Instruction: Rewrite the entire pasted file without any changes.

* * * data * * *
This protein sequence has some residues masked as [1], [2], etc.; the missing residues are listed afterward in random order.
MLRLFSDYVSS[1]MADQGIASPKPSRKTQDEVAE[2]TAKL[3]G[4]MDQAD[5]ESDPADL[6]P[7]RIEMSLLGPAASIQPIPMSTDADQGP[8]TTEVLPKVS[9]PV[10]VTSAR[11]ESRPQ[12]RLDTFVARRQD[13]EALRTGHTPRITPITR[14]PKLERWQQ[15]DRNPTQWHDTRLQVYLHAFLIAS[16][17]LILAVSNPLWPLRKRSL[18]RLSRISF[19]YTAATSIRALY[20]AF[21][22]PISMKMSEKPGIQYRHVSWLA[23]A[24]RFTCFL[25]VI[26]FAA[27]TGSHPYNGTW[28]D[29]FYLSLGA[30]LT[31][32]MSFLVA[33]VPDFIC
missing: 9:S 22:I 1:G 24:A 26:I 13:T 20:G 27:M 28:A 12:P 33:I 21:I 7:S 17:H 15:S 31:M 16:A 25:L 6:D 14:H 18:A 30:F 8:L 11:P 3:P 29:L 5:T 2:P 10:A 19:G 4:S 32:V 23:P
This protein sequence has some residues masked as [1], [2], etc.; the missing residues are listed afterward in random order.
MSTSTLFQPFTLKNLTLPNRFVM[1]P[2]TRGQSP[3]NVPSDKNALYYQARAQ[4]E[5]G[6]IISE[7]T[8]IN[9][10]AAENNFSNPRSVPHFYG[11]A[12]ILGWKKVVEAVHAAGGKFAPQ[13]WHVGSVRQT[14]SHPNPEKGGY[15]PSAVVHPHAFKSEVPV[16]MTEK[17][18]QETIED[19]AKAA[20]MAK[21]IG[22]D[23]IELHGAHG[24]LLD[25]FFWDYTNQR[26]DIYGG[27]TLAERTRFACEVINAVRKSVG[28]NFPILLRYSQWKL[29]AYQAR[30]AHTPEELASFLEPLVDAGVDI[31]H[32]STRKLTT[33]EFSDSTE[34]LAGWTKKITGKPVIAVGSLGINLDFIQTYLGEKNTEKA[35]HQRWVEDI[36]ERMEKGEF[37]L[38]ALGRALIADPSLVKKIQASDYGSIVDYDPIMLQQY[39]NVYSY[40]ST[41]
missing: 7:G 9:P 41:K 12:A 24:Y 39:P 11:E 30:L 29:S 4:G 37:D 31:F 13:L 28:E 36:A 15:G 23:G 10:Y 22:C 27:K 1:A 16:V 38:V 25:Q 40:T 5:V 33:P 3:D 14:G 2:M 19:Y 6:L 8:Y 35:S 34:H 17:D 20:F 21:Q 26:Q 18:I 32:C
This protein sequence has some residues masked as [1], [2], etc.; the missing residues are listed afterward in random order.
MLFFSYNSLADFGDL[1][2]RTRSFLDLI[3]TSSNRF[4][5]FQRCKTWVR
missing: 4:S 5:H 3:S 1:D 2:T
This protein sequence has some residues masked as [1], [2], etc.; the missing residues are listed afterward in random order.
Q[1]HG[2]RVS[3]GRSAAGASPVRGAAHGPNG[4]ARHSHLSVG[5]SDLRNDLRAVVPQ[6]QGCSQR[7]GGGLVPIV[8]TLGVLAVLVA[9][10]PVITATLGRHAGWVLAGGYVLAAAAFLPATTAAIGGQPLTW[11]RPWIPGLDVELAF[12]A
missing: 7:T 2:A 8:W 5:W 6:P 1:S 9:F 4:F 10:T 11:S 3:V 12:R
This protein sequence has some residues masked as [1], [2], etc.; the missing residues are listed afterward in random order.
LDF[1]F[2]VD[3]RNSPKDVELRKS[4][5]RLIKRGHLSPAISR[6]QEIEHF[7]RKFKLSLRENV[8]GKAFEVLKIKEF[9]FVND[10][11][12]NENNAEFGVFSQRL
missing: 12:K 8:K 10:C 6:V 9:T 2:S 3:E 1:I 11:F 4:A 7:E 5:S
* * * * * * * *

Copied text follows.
This protein sequence has some residues masked as [1], [2], etc.; the missing residues are listed afterward in random order.
MLRLFSDYVSS[1]MADQGIASPKPSRKTQDEVAE[2]TAKL[3]G[4]MDQAD[5]ESDPADL[6]P[7]RIEMSLLGPAASIQPIPMSTDADQGP[8]TTEVLPKVS[9]PV[10]VTSAR[11]ESRPQ[12]RLDTFVARRQD[13]EALRTGHTPRITPITR[14]PKLERWQQ[15]DRNPTQWHDTRLQVYLHAFLIAS[16][17]LILAVSNPLWPLRKRSL[18]RLSRISF[19]YTAATSIRALY[20]AF[21][22]PISMKMSEKPGIQYRHVSWLA[23]A[24]RFTCFL[25]VI[26]FAA[27]TGSHPYNGTW[28]D[29]FYLSLGA[30]LT[31][32]MSFLVA[33]VPDFIC
missing: 9:S 22:I 1:G 24:A 26:I 13:T 20:G 27:M 28:A 12:P 33:I 21:I 7:S 17:H 15:S 31:M 16:A 25:L 6:D 14:H 18:A 30:F 8:L 11:P 3:P 29:L 5:T 2:P 10:A 19:G 4:S 32:V 23:P
This protein sequence has some residues masked as [1], [2], etc.; the missing residues are listed afterward in random order.
MSTSTLFQPFTLKNLTLPNRFVM[1]P[2]TRGQSP[3]NVPSDKNALYYQARAQ[4]E[5]G[6]IISE[7]T[8]IN[9][10]AAENNFSNPRSVPHFYG[11]A[12]ILGWKKVVEAVHAAGGKFAPQ[13]WHVGSVRQT[14]SHPNPEKGGY[15]PSAVVHPHAFKSEVPV[16]MTEK[17][18]QETIED[19]AKAA[20]MAK[21]IG[22]D[23]IELHGAHG[24]LLD[25]FFWDYTNQR[26]DIYGG[27]TLAERTRFACEVINAVRKSVG[28]NFPILLRYSQWKL[29]AYQAR[30]AHTPEELASFLEPLVDAGVDI[31]H[32]STRKLTT[33]EFSDSTE[34]LAGWTKKITGKPVIAVGSLGINLDFIQTYLGEKNTEKA[35]HQRWVEDI[36]ERMEKGEF[37]L[38]ALGRALIADPSLVKKIQASDYGSIVDYDPIMLQQY[39]NVYSY[40]ST[41]
missing: 7:G 9:P 41:K 12:A 24:Y 39:P 11:E 30:L 29:S 4:G 37:D 31:F 13:L 28:E 36:A 15:G 23:G 10:Y 22:C 27:K 1:A 16:V 38:V 25:Q 40:T 5:V 33:P 3:D 14:G 2:M 19:Y 6:L 8:Y 35:S 34:H 17:D 20:F 21:Q 26:Q 18:I 32:C
This protein sequence has some residues masked as [1], [2], etc.; the missing residues are listed afterward in random order.
MLFFSYNSLADFGDL[1][2]RTRSFLDLI[3]TSSNRF[4][5]FQRCKTWVR
missing: 4:S 5:H 3:S 1:D 2:T
This protein sequence has some residues masked as [1], [2], etc.; the missing residues are listed afterward in random order.
Q[1]HG[2]RVS[3]GRSAAGASPVRGAAHGPNG[4]ARHSHLSVG[5]SDLRNDLRAVVPQ[6]QGCSQR[7]GGGLVPIV[8]TLGVLAVLVA[9][10]PVITATLGRHAGWVLAGGYVLAAAAFLPATTAAIGGQPLTW[11]RPWIPGLDVELAF[12]A
missing: 7:T 2:A 8:W 5:W 6:P 1:S 9:F 4:F 10:T 11:S 3:V 12:R
This protein sequence has some residues masked as [1], [2], etc.; the missing residues are listed afterward in random order.
LDF[1]F[2]VD[3]RNSPKDVELRKS[4][5]RLIKRGHLSPAISR[6]QEIEHF[7]RKFKLSLRENV[8]GKAFEVLKIKEF[9]FVND[10][11][12]NENNAEFGVFSQRL
missing: 12:K 8:K 10:C 6:V 9:T 2:S 3:E 1:I 11:F 4:A 7:E 5:S